A house divided
And so it begins.
Cool nights, warm days. Crunchy leaves on the ground. And football. Ah, yes, my favorite time of year is coming.
Football really is the crown jewel of this time of year. I grew up watching the sport with my dad and sister. He loved the Cleveland Browns and so, of course, my sister and I were quickly reeled in.
As Rhonda and I got older, we surpassed dad’s interest in the sport and became football fanatics. We attended as many Browns home games as possible and even started going on fun road trips-Arizona in 2007 and Miami in 2010. (A trip in between was thwarted due to my uncooperative stem cells. How dare they cause me to miss a Browns game!) For many years, I ran and played in a football pool. I research players for my fantasy football team much like a person would review information before purchasing a new car. To say I’m a die-hard football junkie would be a bit of an understatement.
So perhaps it was inevitable that I met and fell in love with a Pittsburgh Steelers fan-a fan just as die-hard and fanatical as I was. Justin knew football, he knew Steelers football, and he loved his team dearly.
This could be a problem.
At first, I tried to ignore it. Maybe, if I tried really hard, it would go away. It didn’t. When I started watching Sunday football games at his house, it was next to impossible to ignore his love for all things black and gold. He watched games from the edge of his seat, yelling and cheering as if he were in the crowd. Oh, and there was the mask-the black and gold lucha libre wrestling mask he wore during Steelers games. I think I’m pretty good at blocking things out, but when you’ve got a masked football goon hopping around the room on Sunday, well, it’s pretty hard to look past that.
But they say love is blind, so I tolerated the Terrible Towels, the overdone Browns jokes and the weekly victory dances. He was having so much fun, and I didn’t want to upset him. But my patience was wearing thin.
And then a well-meaning coworker purchased a tent-sized Pittsburgh flag for Justin during a Secret Santa gift exchange. Justin felt it appropriate to hang said flag across the entire fireplace. I let it go for a week or two before I snapped.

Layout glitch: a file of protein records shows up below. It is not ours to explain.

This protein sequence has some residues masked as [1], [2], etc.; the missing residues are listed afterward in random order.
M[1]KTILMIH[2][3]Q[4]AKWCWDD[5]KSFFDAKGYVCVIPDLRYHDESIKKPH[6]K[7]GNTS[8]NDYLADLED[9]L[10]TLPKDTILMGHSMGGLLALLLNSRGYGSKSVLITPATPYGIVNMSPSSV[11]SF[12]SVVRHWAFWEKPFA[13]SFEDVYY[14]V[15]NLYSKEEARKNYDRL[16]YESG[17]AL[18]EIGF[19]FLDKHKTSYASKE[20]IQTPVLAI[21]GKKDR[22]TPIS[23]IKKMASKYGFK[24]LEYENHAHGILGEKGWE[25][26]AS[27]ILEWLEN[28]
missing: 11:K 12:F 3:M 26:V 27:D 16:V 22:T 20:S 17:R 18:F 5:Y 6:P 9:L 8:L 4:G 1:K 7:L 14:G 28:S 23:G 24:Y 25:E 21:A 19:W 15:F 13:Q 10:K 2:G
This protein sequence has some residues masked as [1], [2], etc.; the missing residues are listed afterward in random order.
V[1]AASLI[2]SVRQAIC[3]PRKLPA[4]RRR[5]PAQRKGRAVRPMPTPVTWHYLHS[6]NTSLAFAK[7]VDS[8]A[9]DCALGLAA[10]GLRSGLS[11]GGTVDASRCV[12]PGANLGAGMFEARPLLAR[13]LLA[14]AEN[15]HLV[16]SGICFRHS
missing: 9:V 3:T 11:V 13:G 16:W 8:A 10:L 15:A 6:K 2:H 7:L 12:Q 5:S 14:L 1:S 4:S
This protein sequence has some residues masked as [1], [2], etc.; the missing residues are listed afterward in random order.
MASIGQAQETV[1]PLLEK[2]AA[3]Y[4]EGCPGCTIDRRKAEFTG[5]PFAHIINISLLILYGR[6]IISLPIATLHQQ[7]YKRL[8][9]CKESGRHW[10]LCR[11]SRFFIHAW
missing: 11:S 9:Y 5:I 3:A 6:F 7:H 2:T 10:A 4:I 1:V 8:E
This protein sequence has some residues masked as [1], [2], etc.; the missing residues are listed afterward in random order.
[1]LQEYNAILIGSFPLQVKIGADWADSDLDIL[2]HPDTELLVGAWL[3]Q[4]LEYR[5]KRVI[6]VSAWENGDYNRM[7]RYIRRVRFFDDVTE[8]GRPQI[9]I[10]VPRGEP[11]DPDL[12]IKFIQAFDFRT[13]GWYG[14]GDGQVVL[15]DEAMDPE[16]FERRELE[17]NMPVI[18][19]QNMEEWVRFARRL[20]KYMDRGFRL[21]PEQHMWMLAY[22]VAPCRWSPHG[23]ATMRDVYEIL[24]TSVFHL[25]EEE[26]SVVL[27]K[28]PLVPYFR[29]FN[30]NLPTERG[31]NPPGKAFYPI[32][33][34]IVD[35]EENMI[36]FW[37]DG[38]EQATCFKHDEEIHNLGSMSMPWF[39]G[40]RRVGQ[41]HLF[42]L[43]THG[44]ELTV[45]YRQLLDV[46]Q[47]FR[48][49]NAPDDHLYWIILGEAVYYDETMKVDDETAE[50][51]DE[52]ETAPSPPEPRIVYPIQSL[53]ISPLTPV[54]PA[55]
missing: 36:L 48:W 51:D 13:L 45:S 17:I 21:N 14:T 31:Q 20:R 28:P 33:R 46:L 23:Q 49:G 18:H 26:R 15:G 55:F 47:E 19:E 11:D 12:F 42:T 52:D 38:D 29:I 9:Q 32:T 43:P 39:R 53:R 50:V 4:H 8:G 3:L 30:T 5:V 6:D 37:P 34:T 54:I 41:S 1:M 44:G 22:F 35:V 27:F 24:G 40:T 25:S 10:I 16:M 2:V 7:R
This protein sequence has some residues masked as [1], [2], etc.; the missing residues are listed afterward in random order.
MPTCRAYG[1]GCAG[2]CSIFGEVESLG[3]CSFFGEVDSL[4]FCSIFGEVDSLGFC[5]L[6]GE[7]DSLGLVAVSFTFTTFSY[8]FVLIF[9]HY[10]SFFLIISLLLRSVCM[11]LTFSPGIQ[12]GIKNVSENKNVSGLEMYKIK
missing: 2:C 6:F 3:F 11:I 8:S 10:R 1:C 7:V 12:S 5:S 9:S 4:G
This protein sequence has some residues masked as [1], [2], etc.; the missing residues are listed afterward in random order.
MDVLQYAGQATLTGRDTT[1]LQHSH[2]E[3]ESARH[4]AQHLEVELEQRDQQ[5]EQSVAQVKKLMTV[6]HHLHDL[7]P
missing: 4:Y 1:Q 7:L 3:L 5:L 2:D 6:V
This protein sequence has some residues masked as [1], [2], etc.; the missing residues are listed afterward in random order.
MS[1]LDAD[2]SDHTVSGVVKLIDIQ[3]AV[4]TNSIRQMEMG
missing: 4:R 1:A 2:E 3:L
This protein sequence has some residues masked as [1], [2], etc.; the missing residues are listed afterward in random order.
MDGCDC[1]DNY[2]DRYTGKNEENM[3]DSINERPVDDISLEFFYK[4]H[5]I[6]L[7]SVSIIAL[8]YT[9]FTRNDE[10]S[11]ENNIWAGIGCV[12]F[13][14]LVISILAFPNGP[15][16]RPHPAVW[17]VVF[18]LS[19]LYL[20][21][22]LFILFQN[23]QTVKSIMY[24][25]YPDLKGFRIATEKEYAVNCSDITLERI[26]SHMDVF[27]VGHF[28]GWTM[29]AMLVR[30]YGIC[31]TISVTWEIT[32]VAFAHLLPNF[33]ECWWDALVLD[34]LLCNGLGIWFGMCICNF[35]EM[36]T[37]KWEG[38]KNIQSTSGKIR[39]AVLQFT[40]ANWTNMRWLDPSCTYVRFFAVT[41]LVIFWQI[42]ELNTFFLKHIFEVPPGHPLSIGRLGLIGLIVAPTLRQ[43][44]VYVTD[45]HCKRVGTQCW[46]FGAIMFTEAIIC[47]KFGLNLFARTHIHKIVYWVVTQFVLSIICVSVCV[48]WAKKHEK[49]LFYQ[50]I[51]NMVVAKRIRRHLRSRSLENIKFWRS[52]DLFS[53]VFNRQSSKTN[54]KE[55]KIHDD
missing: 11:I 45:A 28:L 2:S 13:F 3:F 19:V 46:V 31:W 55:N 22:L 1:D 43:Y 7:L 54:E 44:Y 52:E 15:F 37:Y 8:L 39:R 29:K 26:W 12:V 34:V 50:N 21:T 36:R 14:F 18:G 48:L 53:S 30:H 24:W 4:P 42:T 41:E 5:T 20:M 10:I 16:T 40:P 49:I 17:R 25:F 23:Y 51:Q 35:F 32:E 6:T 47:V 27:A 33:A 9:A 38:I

“That flag is NOT staying there,” I told him. “I am sick of looking at a Steelers flag every time I come in this room.”
“It doesn’t say Steelers anywhere! It just says Pittsburgh,” Justin pointed out with a cheesy grin.
Justin claimed I told him if he took it down, he could hang it outside next football season. I don’t recall telling him it was ok to hang that flag outside. I don’t care that we live at the end of a dead-end street and our neighbor’s house is unoccupied. I can’t take a risk that someone I know would see that flag and then see me entering or leaving the house. I am a BROWNS fan-how embarrassing would that be for me? Why would I possibly suggest something like that? So I insisted that I must have meant he could hang it outside in the back. You know, where nobody could see it.
Perhaps as punishment, Justin suggested I accompany him to a Steelers game. I gasped. But, I do like football, so I agreed to go. My intention was to follow the Browns game on my phone and dress in neutral clothing.
That’s when he dropped this bomb: “You have to wear a shirt designed specifically for this section. It’s called ‘The Terrible Ticket’.”
I gulped. “Can I wear it under my sweatshirt underneath my zipped up jacket?”
“No,” Justin said with a smile. “It has to be the outer-most layer.”
Who made up these silly rules? Was the Terrible Ticket squad going to police the section and toss out anyone who wasn’t wearing the shirt? Hmm . . . well actually, that might not have been such a bad idea.
So we compromised. I would go and wear the shirt. However, there would be NO PHOTOS of me in the shirt (he broke that rule about five nanoseconds after I had the shirt on) and as retribution, he had to wear a Browns shirt-in public-at a time and place of my choosing.
I can honestly say I don’t remember much of the game. I diverted my attention by people-watching, eating and drinking, and texting back and forth with my sister. Occasionally, I would glance at the action on the field, but the seats were terrible and I needed a telescope to see the football. (I suppose this is where the brain trust came up with “The Terrible Ticket,” meaning seats at Station Square had a better vantage point.)
Luckily, my trip to Miami to watch the Browns play the Dolphins came up a few weeks later, so I was able to erase all things Pittsburgh from my memory. As an early Christmas gift, Justin bought me a Browns jersey to wear at the game. When I opened the gift, he announced loudly, “This doesn’t mean I like the Browns!”
In a stroke of bad luck for me, the Steelers made the Super Bowl, which only extended the Sunday mask-wearing, dancing, screaming spectacle that was my fiance. Justin even subjected me to listening to Steelers Super Bowl rap songs over and over and over. My ears were bleeding. I put up with way more than any good Browns fan should have to endure.
The offseason proved to be a nice break for my brain, my eyes and my ears. But once the NFL settled its labor dispute, it was back to football and, sigh, back to all things Steelers for Justin.
Fortunately, I won’t be watching the games at home on the NFL’s opening weekend. I’ll be sitting in the sunshine, screaming and barking along with my fellow Browns fans from my seat inside Cleveland Browns Stadium. Justin, of course, will be sitting next to me, forcibly trying not to vocalize his disgust too loudly.
But don’t feel bad for Justin. He’s going to look like a million bucks wearing that Browns shirt.